Pfizer Germany All Charged Up Over Electric Car Trial
'Recharging' photo caption: A charging station in Pfizer's
underground parking lot is used to recharge the electric
vehicle in Pfizer's fleet trial.
Pfizer employees in Germany are on a roll in a nationwide trial of electric cars.
Staged by Volkswagen, the trial will help Pfizer Germany more fully leverage its vehicle fleet to achieve its sustainability goal of meeting 35 percent of its energy needs with renewable resources by 2012 and reducing vehicle carbon emissions by 5 percent per year.
Efficiency already figures prominently in the current fleet, which features climate-friendly vehicles like Volkswagen's Golf Blue-e-Motion. Nevertheless, employees jumped at the chance to take part in the trial earlier this year and participate in a six-month fleet test featuring Volkswagen's new electric-powered Golf Blue-e-Motion vehicles, which are scheduled to begin production in 2013.
'Golf blue emotion' caption: Gunnar Fischer (l.) and
Markus Krause (r.) are piloting a new climate-friendly
vehicle as part of a nationwide fleet trial in Germany.
Colleagues who wanted to participate in the pilot were asked to submit an essay. An impartial panel then selected suitable candidates. In the end, Gunnar Fischer, a Sales and Marketing Sourcing Manager from Procurement, and Markus Krause, Demand Manager, Market Operations, got the nod.
Krause's experience as a seasoned volunteer fireman and his ability to handle emergency vehicles in extreme situations convinced the jury. Fischer scored points with an excellent accident-free driving record and a keen interest in electric mobility. In his essay, he discussed the image of electric cars and analyzed green marketing.
"The car has an artificially generated engine noise up to 40 km/h," Krause said during a recent test drive. "It's for pedestrians' safety so they can hear the vehicle approaching. Above 40 km/h there's enough sound generated by the tires and the wind."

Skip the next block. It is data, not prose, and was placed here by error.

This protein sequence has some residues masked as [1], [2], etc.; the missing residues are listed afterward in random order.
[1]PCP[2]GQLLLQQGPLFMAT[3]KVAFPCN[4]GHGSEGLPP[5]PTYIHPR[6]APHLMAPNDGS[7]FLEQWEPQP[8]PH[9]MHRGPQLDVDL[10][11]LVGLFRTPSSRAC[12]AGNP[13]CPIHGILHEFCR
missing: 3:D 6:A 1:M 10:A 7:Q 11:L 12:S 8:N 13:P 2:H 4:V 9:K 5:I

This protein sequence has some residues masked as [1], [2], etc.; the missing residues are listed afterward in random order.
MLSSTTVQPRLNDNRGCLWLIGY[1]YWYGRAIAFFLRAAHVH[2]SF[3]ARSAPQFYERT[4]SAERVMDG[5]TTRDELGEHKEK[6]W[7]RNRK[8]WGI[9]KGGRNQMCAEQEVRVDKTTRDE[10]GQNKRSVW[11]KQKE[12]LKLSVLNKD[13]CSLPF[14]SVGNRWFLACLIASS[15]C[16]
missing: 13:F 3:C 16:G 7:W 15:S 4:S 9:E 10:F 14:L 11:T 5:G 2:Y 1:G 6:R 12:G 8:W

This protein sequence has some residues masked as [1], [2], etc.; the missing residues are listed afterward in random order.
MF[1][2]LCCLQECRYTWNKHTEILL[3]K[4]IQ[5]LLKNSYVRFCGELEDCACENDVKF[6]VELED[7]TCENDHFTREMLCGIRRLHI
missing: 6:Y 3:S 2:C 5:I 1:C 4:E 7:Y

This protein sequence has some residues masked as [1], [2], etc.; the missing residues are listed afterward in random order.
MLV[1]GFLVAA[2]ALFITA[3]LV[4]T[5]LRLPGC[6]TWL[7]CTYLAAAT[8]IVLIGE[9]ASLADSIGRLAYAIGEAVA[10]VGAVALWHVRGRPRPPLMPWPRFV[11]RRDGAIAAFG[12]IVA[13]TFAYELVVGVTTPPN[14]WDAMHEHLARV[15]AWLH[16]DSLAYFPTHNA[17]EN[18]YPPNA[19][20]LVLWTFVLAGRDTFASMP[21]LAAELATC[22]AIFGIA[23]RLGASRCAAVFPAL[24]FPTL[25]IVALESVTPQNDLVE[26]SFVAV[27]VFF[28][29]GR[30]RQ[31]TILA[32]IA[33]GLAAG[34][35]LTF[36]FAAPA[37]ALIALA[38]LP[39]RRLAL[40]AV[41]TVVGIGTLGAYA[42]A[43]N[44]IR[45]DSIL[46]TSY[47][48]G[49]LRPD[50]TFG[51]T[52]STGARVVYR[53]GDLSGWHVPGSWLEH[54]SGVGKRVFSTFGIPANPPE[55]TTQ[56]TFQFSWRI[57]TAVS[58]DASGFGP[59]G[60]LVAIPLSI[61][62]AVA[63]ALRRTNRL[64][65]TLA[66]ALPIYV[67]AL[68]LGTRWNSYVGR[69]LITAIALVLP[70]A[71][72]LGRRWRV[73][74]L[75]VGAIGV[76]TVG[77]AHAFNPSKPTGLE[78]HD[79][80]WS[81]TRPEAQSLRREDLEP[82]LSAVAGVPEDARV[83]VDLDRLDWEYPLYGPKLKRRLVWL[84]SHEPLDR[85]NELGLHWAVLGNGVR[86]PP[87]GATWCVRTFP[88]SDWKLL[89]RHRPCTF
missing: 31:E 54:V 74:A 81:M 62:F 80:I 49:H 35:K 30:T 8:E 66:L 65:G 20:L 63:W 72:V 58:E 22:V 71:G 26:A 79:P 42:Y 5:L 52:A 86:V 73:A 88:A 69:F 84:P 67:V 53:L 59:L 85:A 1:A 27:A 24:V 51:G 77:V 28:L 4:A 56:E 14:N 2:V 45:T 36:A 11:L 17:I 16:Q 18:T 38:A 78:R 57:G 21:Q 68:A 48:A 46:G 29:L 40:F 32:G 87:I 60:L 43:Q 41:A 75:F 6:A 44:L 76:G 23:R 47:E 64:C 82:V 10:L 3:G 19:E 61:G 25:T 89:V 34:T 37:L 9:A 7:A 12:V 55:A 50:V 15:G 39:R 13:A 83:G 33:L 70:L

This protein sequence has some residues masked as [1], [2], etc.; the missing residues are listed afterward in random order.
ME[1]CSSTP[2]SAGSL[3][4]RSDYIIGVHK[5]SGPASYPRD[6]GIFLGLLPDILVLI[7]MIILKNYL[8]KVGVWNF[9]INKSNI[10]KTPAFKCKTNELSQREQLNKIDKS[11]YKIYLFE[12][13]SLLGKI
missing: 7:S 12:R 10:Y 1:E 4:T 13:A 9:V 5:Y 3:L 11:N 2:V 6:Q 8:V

Fischer added: "I feel like I'm floating when I'm motoring down a highway topped with 'whisper asphalt'."
Both Krause and Fischer work at Pfizer Germany's headquarters in Berlin, and are among 80 drivers nationwide who are test-driving preproduction models.
According to Volkswagen, the car can travel up to 150 km (93 miles) before it must be recharged. Fischer does not see this as a drawback.
"In my experience, this requires just a touch more planning," he said. "After all, how often do I actually drive more than 150 kilometers? Once this mental barrier is overcome, it soon becomes clear that 150 kilometers is more than enough for city driving." Volkswagen has installed a special charging station in Pfizer's subterranean parking lot. It takes the station just a few seconds to identify the vehicle, after which electricity begins to flow. Volkswagen has also provided a home charging cable that allows the Golf to be recharged using the standard household power supply. This takes about eight hours when the batteries are fully depleted.
Using an iPhone app, drivers can monitor key data, including the charging status, kilometers traveled and power consumption, at a glance, wherever they may be. The app also allows users to remotely control the vehicle's climate and precondition it to a comfortable temperature.
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